• 9 Output Shaft With Gears Installed.jpg

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#59 29 Chev ONLINE  

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Posted November 09, 2016 - 04:17 PM

When I was trying to remove the rear bearing cap for the output shaft I damaged one of the shims at the bolt holes as you can see in the first picture.  When I moved the shaft back and forth before disassembly the movement seemed excessive so I decided to remove the damaged shim and see what the end play was without it.  I installed the remaining shims, o ring and applied grease to the outer surface of the cup and bore of the case and put the bearing cap in place and snugged up the retaining bolts - with everything lubricated up the bearing cap slid in nicely with a gentle tap of a block of wood to force the O ring into the bore.  I bumped the back of the bearing cap several times with a block of wood to make sure it was seated and then tightened the three retaining bolts and rotated the input shaft a few revolutions and bumped the front of it with a block of wood to make sure the rear bearing was seated in place.  Rather than using feeler gauges as the repair manual suggests I set up my dial gauge on the front of the shaft, moved the shaft forward, zeroed the gauge and moved the shaft to the rear - the end play measured at .008" which is right at the loose spec (according to the repair manual it should be between .004" and .008").  I removed the cap and removed one more shim, reassembled and got a reading of .005" which I was happy with.  Then I washed off any oil or grease residue with thinners on the bearing cap and painted it.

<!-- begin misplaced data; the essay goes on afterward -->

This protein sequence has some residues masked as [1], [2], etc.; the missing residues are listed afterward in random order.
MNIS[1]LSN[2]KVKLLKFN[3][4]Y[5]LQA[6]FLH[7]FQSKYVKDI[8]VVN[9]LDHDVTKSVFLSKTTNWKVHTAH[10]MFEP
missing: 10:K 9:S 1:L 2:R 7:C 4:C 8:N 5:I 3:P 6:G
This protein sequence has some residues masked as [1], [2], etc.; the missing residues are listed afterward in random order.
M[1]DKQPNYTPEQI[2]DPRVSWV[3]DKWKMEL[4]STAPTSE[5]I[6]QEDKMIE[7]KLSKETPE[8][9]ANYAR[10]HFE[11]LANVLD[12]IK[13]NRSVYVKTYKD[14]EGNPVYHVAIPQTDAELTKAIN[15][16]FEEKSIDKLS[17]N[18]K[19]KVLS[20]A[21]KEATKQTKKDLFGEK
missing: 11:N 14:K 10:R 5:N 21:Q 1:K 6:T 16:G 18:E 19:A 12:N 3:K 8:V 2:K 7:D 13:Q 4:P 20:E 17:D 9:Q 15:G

Attached Thumbnails

  • 1 Shim Damaged At Bolt Holes During Removal Of Rear Bearing Cup.jpg
  • 2 Bearing Cap With Shims And O Ring Installed And Greased.jpg
  • 3 Dial Guage On End Of Shaft To Measure End Play.jpg
  • 4 End Play Borderline.jpg
  • 5 One More Shim Removed Shaft Forward.jpg
  • 6 Shaft Rearward.jpg
  • 7 Input Shaft Roller Bearings Lubricated.jpg
  • 8 Bearing Cap Installed.jpg
  • 9 Bearing Cap Painted.jpg